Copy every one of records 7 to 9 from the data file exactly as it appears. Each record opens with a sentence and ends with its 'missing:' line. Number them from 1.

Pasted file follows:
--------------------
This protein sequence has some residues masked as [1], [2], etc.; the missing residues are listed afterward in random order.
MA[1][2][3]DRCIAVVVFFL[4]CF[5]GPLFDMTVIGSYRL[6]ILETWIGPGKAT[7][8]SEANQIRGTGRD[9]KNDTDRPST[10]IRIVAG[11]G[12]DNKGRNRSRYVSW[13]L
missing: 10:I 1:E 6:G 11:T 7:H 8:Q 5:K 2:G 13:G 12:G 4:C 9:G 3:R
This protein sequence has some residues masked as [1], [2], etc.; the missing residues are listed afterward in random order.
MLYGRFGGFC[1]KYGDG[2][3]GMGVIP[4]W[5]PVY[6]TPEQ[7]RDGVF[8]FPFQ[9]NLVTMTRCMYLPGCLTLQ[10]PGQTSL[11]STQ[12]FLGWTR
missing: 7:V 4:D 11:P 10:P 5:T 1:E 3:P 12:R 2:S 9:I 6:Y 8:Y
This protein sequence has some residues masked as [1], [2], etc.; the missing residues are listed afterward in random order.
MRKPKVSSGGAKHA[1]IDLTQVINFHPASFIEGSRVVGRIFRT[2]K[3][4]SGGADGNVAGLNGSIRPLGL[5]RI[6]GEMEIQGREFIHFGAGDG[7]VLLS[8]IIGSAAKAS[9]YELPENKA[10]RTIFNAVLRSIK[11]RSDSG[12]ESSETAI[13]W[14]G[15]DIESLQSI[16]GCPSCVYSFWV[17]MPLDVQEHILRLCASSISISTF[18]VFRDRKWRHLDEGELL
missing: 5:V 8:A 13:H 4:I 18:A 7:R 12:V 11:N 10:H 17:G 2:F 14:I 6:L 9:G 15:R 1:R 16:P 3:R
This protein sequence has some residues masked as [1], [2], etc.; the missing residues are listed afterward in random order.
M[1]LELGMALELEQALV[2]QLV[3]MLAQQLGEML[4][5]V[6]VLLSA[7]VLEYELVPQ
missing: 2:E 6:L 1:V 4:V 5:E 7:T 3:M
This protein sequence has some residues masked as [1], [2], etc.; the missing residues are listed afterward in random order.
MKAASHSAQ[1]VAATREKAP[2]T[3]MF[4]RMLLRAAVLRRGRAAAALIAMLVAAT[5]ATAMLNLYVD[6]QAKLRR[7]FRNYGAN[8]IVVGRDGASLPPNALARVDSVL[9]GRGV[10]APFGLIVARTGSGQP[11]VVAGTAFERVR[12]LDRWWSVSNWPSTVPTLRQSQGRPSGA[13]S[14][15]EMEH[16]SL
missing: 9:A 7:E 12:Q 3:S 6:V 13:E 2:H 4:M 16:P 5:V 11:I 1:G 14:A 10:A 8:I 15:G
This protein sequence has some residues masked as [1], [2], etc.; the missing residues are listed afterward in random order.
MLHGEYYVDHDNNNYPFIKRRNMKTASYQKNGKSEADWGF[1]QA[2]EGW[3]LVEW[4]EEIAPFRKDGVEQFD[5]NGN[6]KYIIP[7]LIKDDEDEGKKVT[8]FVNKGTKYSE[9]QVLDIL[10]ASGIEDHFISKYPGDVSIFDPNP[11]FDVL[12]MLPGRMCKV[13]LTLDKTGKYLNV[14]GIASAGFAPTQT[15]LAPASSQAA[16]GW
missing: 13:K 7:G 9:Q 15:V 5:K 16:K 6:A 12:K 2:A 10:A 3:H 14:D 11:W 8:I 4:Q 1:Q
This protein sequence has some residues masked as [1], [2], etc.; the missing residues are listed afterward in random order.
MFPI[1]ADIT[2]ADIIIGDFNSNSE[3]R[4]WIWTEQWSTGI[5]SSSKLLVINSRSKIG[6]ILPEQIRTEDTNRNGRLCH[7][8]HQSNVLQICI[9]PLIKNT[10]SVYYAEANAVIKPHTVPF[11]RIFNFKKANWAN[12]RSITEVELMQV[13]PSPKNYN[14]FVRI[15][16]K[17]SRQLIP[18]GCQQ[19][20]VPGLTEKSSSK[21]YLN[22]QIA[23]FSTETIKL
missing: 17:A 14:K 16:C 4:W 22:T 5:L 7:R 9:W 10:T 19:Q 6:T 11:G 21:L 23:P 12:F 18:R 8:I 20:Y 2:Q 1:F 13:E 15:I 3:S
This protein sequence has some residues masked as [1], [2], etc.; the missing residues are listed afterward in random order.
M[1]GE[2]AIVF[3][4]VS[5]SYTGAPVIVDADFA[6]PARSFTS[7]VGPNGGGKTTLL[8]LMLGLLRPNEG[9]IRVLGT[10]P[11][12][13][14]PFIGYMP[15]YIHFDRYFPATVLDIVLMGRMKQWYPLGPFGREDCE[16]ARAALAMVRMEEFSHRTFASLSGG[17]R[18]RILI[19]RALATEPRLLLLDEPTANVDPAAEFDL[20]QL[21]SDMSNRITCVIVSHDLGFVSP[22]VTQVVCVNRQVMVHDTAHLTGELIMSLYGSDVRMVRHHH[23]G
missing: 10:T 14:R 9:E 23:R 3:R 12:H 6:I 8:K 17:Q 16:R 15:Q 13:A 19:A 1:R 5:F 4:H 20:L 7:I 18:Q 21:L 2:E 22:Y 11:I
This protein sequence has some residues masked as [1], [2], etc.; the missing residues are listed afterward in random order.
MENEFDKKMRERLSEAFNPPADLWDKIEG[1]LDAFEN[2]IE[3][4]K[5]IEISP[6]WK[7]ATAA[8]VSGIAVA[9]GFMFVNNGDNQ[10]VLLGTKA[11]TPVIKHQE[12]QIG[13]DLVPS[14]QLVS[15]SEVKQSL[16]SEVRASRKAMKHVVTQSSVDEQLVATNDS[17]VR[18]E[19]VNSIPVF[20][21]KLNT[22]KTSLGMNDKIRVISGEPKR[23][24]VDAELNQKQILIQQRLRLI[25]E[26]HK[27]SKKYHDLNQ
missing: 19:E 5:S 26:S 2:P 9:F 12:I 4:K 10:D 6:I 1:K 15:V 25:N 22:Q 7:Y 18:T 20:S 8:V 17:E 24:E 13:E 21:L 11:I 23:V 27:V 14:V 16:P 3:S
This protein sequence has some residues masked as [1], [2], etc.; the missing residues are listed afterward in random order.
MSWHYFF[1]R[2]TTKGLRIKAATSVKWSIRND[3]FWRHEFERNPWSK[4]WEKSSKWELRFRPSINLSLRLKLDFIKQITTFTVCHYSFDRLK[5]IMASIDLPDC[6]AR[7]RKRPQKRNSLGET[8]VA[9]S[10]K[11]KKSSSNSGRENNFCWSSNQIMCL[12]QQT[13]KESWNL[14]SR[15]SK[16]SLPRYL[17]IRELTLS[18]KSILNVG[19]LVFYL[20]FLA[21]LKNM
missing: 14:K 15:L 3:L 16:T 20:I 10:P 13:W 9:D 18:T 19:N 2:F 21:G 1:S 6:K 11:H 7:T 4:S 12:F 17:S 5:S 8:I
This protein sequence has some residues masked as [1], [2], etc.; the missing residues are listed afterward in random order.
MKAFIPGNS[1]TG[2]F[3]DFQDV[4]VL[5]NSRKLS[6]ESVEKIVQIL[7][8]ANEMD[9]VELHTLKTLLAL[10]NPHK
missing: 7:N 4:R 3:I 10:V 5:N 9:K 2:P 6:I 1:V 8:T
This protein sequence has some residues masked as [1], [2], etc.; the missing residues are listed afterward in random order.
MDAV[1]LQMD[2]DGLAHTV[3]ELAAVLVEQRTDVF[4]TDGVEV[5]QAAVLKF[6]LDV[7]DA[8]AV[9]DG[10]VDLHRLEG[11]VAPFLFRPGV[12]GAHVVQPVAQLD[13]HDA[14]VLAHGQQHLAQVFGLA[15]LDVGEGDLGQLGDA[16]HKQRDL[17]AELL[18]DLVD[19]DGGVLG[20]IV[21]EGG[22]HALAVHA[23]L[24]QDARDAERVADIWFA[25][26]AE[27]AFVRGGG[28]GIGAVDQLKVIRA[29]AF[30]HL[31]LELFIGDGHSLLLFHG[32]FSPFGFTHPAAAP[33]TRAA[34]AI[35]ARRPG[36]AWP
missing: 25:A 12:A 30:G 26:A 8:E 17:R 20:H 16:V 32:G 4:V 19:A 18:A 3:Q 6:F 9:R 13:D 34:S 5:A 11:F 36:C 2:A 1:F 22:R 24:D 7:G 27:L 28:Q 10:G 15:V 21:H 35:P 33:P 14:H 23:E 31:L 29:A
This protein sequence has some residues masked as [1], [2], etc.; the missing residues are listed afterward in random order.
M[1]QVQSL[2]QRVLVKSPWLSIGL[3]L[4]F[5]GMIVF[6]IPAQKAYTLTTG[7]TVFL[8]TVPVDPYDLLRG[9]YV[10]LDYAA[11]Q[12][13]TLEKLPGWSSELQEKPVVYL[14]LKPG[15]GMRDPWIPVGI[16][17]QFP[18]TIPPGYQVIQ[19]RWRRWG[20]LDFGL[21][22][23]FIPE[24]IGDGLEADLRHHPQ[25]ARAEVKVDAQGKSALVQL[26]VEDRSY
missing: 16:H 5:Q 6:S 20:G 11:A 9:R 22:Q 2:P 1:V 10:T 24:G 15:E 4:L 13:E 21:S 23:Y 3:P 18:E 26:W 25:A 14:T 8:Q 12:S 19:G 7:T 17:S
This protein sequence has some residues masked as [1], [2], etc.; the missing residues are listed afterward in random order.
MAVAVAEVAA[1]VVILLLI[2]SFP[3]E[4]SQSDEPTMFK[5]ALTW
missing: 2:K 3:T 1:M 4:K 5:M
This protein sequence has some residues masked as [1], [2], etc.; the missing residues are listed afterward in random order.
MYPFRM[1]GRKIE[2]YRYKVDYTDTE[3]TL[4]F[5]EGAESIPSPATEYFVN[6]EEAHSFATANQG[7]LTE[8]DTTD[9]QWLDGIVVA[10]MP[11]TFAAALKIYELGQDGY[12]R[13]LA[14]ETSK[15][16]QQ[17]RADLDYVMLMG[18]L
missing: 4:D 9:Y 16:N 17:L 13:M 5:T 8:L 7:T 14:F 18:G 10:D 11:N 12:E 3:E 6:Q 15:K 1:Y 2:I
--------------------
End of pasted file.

This protein sequence has some residues masked as [1], [2], etc.; the missing residues are listed afterward in random order.
MFPI[1]ADIT[2]ADIIIGDFNSNSE[3]R[4]WIWTEQWSTGI[5]SSSKLLVINSRSKIG[6]ILPEQIRTEDTNRNGRLCH[7][8]HQSNVLQICI[9]PLIKNT[10]SVYYAEANAVIKPHTVPF[11]RIFNFKKANWAN[12]RSITEVELMQV[13]PSPKNYN[14]FVRI[15][16]K[17]SRQLIP[18]GCQQ[19][20]VPGLTEKSSSK[21]YLN[22]QIA[23]FSTETIKL
missing: 17:A 14:K 16:C 4:W 22:T 5:L 7:R 9:W 10:T 19:Q 6:T 11:G 21:L 23:P 12:F 18:R 8:I 20:Y 2:Q 1:F 13:E 15:I 3:S
This protein sequence has some residues masked as [1], [2], etc.; the missing residues are listed afterward in random order.
M[1]GE[2]AIVF[3][4]VS[5]SYTGAPVIVDADFA[6]PARSFTS[7]VGPNGGGKTTLL[8]LMLGLLRPNEG[9]IRVLGT[10]P[11][12][13][14]PFIGYMP[15]YIHFDRYFPATVLDIVLMGRMKQWYPLGPFGREDCE[16]ARAALAMVRMEEFSHRTFASLSGG[17]R[18]RILI[19]RALATEPRLLLLDEPTANVDPAAEFDL[20]QL[21]SDMSNRITCVIVSHDLGFVSP[22]VTQVVCVNRQVMVHDTAHLTGELIMSLYGSDVRMVRHHH[23]G
missing: 10:T 14:R 9:E 23:R 3:R 12:H 6:I 8:K 17:Q 16:R 15:Q 13:A 19:A 1:R 5:F 4:H 20:L 7:I 18:Q 21:L 2:E 22:Y 11:I
This protein sequence has some residues masked as [1], [2], etc.; the missing residues are listed afterward in random order.
MENEFDKKMRERLSEAFNPPADLWDKIEG[1]LDAFEN[2]IE[3][4]K[5]IEISP[6]WK[7]ATAA[8]VSGIAVA[9]GFMFVNNGDNQ[10]VLLGTKA[11]TPVIKHQE[12]QIG[13]DLVPS[14]QLVS[15]SEVKQSL[16]SEVRASRKAMKHVVTQSSVDEQLVATNDS[17]VR[18]E[19]VNSIPVF[20][21]KLNT[22]KTSLGMNDKIRVISGEPKR[23][24]VDAELNQKQILIQQRLRLI[25]E[26]HK[27]SKKYHDLNQ
missing: 19:E 5:S 26:S 2:P 9:F 12:I 4:K 10:D 6:I 1:K 15:V 25:N 22:Q 7:Y 18:T 20:S 8:V 17:E 24:E 13:E 21:L 11:I 23:V 27:V 14:V 16:P 3:S